HOT VACATION – PRAGUE, VIENNA AND BUDAPEST

Vacations are the time when my spouse and I spend some quality time away from the humdrum of life.  This year has been a roller coaster with work, and planning for a good vacation did not happen till the first half of the year.  The time to plan was just not happening, and we decided on Mussoorie as a destination as it was easy to plan and execute.  Three nights and four days was just enough with a Club Mahindra package – the flip side was that most of the trip was washed away due to rains.

We returned, not really having had the feel of a holiday when dear friends from TiE talked about an European holiday – Prague, Vienna and Budapest.  It was a four family group – all the other three had exited their full-time work life and into the “pursue your passion” zone.  It seemed exciting and when my wife agreed with me, all was set.  My friends had already made the plans and it seemed to be a good sunny option in comparison to the rainy Mussoorie.  This holiday meant being away from work for five days – and the group was talking about an easy tour at our own pace, etc.  I checked on the weather before I took the final call – 24 – 27 degrees centigrade.  That clinched it and I gave the go ahead to Racquel at my office to coordinate with the holiday planner and get it all set.

The week before the European holiday was hectic as it involved two within India travels and one Malaysian travel officially.  I rechecked on the weather – 32 max and 18 least in Prague and similar weather across the other two destinations…. So cotton and linen and no heavy clothing… packed and ready.

We flew Emirates via Dubai to Prague.  We landed in Prague – the Capital of Czech. The currency of Czech is Koruna which we exchanged at the airport.  We had already been severely cautioned about pick pocketing as part of an organized crime – and we knew that we had to be as careful as we were in Chennai J

It was the weekend – the roads were empty and the drive was good in the Skoda – except for the air conditioning that was insufficient.  As we entered the old town, the view was out of a storybook – picturesque buildings, churches, and people sitting out and drinking beer.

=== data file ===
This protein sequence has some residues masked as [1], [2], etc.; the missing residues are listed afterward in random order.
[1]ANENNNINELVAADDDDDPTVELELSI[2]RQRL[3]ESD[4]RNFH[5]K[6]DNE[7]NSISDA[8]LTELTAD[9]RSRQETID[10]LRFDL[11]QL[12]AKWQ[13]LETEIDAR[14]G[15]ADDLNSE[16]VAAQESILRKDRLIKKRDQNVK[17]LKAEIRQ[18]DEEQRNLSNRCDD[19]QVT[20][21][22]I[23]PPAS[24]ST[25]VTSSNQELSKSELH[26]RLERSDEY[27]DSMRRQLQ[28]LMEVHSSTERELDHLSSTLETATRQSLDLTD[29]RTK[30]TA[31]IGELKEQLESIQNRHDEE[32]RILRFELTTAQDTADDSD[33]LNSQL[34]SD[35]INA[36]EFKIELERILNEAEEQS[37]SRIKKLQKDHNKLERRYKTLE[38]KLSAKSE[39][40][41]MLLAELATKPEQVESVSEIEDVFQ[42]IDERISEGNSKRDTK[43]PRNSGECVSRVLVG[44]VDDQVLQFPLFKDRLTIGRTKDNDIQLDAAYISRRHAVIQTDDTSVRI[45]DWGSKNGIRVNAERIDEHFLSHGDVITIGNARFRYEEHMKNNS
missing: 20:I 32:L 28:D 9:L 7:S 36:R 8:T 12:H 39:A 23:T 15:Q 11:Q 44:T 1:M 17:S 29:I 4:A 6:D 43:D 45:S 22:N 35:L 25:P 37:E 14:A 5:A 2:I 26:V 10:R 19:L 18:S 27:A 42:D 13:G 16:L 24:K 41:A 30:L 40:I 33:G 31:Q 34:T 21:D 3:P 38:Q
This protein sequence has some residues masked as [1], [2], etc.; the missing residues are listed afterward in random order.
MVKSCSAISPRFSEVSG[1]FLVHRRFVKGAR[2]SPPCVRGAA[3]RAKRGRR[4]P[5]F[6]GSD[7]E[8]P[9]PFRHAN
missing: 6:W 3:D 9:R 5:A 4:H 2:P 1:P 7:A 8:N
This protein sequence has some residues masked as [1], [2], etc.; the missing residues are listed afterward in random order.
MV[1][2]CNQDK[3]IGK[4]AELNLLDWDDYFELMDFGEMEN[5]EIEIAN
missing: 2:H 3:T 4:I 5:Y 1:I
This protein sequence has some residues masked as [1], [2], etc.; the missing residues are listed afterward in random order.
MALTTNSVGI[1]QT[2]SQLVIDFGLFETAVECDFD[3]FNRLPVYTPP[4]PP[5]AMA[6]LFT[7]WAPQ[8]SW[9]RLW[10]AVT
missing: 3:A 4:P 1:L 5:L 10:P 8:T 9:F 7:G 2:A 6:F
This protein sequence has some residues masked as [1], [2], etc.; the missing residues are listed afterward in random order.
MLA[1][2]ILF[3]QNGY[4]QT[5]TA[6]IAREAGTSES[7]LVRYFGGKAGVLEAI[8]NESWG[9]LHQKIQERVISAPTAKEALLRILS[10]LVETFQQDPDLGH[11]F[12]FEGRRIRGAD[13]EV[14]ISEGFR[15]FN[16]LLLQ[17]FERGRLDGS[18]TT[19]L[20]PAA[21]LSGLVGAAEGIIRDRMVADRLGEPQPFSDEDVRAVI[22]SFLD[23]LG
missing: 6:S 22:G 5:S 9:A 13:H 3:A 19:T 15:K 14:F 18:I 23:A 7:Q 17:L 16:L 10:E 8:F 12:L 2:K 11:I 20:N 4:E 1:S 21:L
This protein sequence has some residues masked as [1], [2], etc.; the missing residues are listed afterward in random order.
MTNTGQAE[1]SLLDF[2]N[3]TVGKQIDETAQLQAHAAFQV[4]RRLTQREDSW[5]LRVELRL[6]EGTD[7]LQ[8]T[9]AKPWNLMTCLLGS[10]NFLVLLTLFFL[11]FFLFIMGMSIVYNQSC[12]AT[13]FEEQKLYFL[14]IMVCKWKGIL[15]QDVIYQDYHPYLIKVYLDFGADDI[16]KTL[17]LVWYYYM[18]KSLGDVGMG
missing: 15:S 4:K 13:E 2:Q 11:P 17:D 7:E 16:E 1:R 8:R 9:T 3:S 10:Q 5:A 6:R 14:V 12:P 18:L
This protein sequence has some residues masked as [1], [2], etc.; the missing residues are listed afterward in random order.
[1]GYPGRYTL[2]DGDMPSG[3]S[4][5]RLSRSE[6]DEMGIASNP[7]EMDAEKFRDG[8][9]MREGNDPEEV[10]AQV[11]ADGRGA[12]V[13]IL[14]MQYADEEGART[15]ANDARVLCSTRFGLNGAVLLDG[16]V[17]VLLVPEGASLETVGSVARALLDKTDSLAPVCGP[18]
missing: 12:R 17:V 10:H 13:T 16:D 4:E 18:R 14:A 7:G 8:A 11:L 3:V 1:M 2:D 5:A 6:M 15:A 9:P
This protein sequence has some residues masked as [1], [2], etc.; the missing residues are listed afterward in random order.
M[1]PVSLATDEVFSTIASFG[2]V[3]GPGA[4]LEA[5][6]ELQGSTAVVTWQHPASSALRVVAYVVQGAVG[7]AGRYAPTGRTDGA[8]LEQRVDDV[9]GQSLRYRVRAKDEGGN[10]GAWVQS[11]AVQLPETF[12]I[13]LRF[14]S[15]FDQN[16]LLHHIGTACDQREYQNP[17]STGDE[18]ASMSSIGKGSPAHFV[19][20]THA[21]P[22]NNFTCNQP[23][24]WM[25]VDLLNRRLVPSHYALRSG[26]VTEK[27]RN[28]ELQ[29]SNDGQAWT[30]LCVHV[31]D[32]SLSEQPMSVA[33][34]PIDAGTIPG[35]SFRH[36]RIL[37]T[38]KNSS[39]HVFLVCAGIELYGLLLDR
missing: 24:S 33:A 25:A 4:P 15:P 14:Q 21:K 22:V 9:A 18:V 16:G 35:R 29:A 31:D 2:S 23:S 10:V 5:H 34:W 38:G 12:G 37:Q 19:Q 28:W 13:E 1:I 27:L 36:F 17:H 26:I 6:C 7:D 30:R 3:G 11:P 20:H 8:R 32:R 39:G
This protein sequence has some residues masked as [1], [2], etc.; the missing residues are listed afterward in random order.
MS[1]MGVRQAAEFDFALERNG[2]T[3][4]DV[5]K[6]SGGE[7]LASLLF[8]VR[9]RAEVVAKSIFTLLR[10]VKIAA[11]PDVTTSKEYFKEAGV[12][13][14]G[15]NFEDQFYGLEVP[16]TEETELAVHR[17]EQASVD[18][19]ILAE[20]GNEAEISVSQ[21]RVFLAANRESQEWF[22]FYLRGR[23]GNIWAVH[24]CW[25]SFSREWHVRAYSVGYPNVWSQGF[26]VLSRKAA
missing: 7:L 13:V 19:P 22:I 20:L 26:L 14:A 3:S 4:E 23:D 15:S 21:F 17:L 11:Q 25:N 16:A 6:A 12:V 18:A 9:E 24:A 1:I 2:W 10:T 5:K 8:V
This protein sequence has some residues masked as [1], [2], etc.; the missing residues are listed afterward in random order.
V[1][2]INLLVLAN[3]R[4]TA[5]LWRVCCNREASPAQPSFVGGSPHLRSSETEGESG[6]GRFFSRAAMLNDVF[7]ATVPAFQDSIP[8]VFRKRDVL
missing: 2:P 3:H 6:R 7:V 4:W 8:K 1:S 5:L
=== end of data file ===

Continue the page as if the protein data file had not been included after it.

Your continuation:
This was the view throughout our trip – Vienna and Budapest too.  Each place had their architecturally designed building that was well preserved with a world war history.  There were castles, churches, citadels, palaces, Roman Empire ruins – and travel guides who were so knowledgeable and passionate about their history to describe it all.

One fact that stood out was each place had its own special beer and beer was consumed much more than water – and water was indeed a scarce commodity.

India has its own beautiful architecture and temples of worship of all religions, like our Meenakshi Temple or the Taj Mahal – the difference was in the overall approach to these small towns, the cleanliness and the overall maintenance.

Prague had a sad history – torture cells, nuclear bunkers, etc., and we opted out of visiting these sites.

We travelled by train between the three cities – and the short journeys were comfortable.

The weather prediction of 24 -27 degrees turned out to be wrong and the temperatures ranged from 37 – 42 degrees centigrade.  The air-cooling systems in the hotels were grossly insufficient and we were in a furnace most of the time.  The vehicles we travelled in were also not equipped to moderate the temperature.

To add to our woes, water was indeed a scare commodity.  We had to remember to carry water along with us all the while.  Restaurants did not serve water and we could get a glass if we asked for it multiple times.  The world global warming, climatic changes, etc made real sense to me.

Our tour plans included whole day site seeing and by the time we reached the hotel it was 6 pm – and all the shops were closed around that time except for some food and ice cream joints.

The holiday was indeed a change over rainy Mussoorie but it turned out to be too hot for our comfort.

I learnt quite a few lessons after this European holiday.

Traveling to multiple countries – however close they may be – is not a good option.  You can cover two countries max – not more than that.

Do not get into any predetermined tour packages.  This is arduous and leaves very little time for a relaxed holiday.  Just going into a city, walking around with a route map, talking to new people, using metros, buses and trams to visit places that really interest you is the best option.  History beyond a certain point goes over your head.  You cannot take into much of a good thing.  After a point, all the churches looked the same.

These places had cultural events such as Opera and ballet – making our own plans would give us the option to enjoy these shows.

Food was another experience by itself.  We spent about 25 euros per person per day, and finding vegetarian food and the ice creams was an interesting ordeal.

In a nutshell, this is my list of dos when you take up a holiday to these destinations.

  1. Do not travel in summer
  2. Spend at least four days in each city to get a real feel of the place
  3. Make your plans on the go, after you get in there – no predetermined tours.
  4. Carry light luggage if you are traveling between cities by train.
  5. Use more of Metros and trams.
  6. Be prepared to enjoy beer
  7. Have time for walking or jogging early in the morning
  8. Try the different culinary delicacies.

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